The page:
Interviews – Personal Philosophy of Midwifery (not as serious as it sounds!)

This sounds really cheesy, and I have seen some writing in this vein that made me cringe, there was this one poem – but I’m going off-topic…

The longer I spend around midwives, and caring for women, the more key experiences I have where I either say to myself ‘I will never treat a woman like that.’ Or  ‘If I can ever be half as good a midwife I will be happy. What she just did was amazing.’

You probably know more about what sort of midwife you want to be than you realise. When you watch midwife TV, e.g. One Born Every Minute USA, are you thinking ‘wow, look at all those beautiful wooden cabinets, that birth centre looks like a hotel, I’d love to work there. They have all the technology, and it’s so modern.’

Or are you thinking ‘Why are they giving her an epidural when she’s just walked in the door? She can’t be more than 2cm dilated.’ Have you read any of Ina May Gaskin’s books? Did you love ‘Call the Midwife?’ or did you prefer ‘One Born’? Do you shout at the TV every time someone in a soap gives birth in less than a minute lying on their back?

Every midwife is different, and it helps going into an interview knowing where you stand on some of the current headline issues in midwifery, like:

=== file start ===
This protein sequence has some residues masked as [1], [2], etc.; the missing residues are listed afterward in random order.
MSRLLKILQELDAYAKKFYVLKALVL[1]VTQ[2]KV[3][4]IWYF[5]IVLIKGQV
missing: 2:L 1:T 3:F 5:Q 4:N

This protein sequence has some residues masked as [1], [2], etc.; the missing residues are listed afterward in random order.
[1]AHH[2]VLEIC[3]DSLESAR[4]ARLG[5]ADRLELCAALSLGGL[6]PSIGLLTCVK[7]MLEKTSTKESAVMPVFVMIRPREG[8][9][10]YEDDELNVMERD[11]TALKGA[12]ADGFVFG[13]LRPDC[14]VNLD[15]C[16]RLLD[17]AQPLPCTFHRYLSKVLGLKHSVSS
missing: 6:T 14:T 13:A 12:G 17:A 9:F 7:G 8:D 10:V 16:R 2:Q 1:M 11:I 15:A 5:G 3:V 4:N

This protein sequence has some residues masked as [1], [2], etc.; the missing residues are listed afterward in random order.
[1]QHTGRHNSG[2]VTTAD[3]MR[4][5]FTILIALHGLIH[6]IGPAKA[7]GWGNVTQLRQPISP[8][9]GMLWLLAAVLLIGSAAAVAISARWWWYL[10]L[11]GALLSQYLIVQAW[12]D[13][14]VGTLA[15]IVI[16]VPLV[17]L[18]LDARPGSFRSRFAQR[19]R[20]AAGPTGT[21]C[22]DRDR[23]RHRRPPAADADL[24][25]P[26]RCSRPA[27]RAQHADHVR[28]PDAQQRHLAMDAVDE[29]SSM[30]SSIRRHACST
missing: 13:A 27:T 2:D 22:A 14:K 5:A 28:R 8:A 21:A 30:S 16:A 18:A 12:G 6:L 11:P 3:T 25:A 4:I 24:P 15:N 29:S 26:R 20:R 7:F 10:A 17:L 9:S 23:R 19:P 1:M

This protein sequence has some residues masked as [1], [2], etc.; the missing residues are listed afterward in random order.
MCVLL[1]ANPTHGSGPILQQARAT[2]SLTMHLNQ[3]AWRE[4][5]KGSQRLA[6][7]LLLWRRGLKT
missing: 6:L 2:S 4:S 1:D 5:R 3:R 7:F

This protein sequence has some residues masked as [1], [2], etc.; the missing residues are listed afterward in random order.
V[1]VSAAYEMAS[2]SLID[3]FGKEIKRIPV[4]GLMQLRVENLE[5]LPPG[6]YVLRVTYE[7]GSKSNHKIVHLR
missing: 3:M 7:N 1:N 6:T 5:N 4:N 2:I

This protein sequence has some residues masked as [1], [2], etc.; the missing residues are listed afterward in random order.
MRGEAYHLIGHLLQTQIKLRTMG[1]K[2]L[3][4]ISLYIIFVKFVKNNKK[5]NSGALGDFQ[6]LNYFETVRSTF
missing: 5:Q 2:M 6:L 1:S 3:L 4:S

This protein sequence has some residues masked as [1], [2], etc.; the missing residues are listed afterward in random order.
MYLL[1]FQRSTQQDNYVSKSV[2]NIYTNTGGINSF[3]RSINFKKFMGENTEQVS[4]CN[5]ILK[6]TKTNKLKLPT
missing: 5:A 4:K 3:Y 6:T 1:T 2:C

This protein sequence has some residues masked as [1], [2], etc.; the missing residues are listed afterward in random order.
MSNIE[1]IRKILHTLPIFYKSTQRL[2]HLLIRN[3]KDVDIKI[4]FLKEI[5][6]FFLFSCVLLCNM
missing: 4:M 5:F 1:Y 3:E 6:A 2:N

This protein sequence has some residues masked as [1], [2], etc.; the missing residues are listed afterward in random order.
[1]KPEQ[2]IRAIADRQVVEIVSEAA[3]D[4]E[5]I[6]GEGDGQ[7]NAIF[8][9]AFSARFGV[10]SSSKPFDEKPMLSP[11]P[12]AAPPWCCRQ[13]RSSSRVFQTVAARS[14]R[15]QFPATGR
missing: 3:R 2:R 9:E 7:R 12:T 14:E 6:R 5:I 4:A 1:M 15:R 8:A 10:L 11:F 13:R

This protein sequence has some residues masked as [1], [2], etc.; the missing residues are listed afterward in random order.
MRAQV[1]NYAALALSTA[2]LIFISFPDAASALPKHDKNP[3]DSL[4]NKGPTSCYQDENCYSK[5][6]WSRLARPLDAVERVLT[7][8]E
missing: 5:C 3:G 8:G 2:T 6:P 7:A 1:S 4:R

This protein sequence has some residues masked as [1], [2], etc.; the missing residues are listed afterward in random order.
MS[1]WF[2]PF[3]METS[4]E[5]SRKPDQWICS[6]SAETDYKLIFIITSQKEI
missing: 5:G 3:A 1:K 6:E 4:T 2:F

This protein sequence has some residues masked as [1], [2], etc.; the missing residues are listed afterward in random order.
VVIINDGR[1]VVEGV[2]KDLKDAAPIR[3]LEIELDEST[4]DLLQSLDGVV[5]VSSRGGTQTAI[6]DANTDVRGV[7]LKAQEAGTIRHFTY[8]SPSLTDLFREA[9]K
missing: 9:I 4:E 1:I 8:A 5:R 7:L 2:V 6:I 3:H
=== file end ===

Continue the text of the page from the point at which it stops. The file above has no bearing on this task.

• current changes to the NHS – good thing or bad thing?
  • Interventions in labour, necessary or unnecessary?
  • midwifery-led care, dangerous and inadvisable or a cheap way for low-risk women to give birth?

I have to say, there are no ‘wrong’ answers here, it’s all about your values, and how you are going to apply them once you are qualified. The very process of becoming qualified will probably change your views on some issues, as you learn more about the science, but your core values rarely change. I would encourage you to expose yourself to as many different views of midwifery as possible, and think about your emotional response to each of them. You already have a personal philosophy of midwifery, you just may not know what it is yet!

You will learn a lot about yourself in the process, and that’s half the battle, self-awareness being one of the key goals of the midwifery degree. You have to be able to understand your own values and your own reactions to people, in order to provide equal care to all the women you meet. Demonstrating a degree of self-awareness on your personal statement and in your interview will make the right impression.